CDIA Responses to 60 Minutes Questions
Mr. Stuart Pratt
February 1, 2013
Dear Mr. Pratt,
As you know, “60 Minutes” is producing a story about the credit reporting industry. You declined our request for an on-camera interview. We’d like to give you the opportunity to respond, in writing, to the following issues raised in our story:
Ohio Attorney General Mike DeWine tell us that the dispute process employed by the major credit reporting agencies violates the Fair Credit Reporting Act; he says the CRAs do not conduct reasonable investigations of consumer disputes.
CDIA: Federal courts across the nation have repeatedly found that the credit reporting industry dispute process not only follows the letter of the law but its spirit, as well. Further, Congress required the Federal Trade Commission to review the entire dispute process in 2003. The extensive review lasted one year and it also did not find any violation of law. The system is successful. 95% of consumers surveyed by PERC indicated they were satisfied with the results of their reinvestigation requests.
Several former Experian dispute agents tell us that they had to process at least 90 consumer disputes a day. They say they had no phones or email access to investigate disputes, and they say they had no ability to send furnishers any supporting documentation associated with a consumer's dispute. They tell us their job was to assign a code to a dispute, and they say it was not their job to investigate. What's more, a former employee in Experian's ACDV division tells us that he processed more than 200 ACDVs a day without ever seeing the consumer's original dispute letter or supporting documentation, and he says he could not question or investigate a furnisher's response.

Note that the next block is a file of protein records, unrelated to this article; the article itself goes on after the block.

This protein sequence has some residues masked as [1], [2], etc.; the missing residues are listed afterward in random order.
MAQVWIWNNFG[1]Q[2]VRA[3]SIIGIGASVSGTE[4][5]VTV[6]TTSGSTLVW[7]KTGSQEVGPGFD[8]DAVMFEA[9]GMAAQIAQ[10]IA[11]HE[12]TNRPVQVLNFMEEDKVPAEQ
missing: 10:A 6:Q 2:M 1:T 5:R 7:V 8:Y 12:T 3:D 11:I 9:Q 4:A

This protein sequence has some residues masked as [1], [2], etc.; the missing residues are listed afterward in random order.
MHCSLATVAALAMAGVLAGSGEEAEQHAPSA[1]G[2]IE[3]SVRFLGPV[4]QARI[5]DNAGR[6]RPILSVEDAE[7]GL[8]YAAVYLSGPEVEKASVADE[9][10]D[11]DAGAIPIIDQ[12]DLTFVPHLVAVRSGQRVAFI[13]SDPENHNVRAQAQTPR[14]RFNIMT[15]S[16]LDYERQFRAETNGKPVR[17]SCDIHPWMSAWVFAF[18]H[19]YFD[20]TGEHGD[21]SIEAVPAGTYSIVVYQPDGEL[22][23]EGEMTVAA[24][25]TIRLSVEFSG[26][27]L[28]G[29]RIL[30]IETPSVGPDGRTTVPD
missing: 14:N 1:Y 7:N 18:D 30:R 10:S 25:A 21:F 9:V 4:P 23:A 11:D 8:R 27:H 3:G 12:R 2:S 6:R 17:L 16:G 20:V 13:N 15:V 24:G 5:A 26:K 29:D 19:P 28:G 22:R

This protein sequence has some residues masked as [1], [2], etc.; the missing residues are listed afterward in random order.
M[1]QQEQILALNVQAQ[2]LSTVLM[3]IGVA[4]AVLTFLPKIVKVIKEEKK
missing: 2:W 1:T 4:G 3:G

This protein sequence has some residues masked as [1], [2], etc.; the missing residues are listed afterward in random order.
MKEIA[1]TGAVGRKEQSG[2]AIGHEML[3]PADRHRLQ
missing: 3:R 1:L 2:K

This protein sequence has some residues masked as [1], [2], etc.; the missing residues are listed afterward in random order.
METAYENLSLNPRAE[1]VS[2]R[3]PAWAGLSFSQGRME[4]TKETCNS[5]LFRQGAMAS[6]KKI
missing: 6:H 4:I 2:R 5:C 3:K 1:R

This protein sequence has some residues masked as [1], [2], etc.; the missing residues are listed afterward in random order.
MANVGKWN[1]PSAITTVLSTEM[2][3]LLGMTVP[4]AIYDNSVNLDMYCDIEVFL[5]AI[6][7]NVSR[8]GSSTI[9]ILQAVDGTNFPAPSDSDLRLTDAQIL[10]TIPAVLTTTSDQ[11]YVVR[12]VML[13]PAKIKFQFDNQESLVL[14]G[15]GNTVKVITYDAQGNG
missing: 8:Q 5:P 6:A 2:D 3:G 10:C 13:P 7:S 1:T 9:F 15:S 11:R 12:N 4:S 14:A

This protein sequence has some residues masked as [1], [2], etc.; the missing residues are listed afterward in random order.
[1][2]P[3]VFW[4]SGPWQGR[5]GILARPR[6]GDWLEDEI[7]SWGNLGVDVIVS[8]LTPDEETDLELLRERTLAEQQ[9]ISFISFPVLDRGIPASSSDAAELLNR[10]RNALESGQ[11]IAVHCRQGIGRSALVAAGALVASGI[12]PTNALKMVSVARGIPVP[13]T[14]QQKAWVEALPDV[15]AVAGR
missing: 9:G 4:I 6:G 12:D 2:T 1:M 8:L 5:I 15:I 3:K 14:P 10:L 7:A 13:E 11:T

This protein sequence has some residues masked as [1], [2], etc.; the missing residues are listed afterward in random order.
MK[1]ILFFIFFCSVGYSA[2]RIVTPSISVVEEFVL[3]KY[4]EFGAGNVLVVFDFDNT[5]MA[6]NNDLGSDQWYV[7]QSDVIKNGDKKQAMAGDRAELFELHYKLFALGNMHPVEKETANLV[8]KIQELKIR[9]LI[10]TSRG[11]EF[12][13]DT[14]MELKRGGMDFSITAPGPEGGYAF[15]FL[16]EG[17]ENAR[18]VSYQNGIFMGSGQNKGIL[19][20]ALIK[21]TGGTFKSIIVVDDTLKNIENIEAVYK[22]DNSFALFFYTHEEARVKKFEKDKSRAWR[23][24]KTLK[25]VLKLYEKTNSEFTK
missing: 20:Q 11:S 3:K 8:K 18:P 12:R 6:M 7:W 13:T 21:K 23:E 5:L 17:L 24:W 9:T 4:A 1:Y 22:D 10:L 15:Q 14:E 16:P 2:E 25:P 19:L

CDIA: CDIA will try to address some of these questions from an industry standpoint. Only the lender is qualified and has sufficient information to determine accuracy of the data.
That said, the function of each bureau is to serve as a single point of contact for consumers to reach, and act as a clearinghouse for access to the tens of thousands of lenders and furnishers who can make that determination. Through this system, consumers have the ability to efficiently and rapidly submit their disputes. The dispute system is designed to serve consumers and 95% of consumers surveyed were satisfied with the results of their reinvestigation requests. Further, credit bureau personnel are trained to be proactive when considering information submitted by the consumer. In fact a Consumer Financial Protection Bureau report published in December 2012 reported that 15% of all disputes are resolved by credit bureau personnel, without ever being transmitted to creditors. Federal law requires lenders to investigate disputes and requires credit bureaus to move quickly to send a consumer's dispute to the lender who reported the data. The consumer dispute system is designed specifically to quickly and accurately deal with consumer disputes, which is what consumers want. The use of dispute codes is an integral part of the technology used in the dispute process, and it results in a system that, as noted above, has an extremely high rate of consumer satisfaction.
Specific to your comment regarding Experian’s process, below is their comment: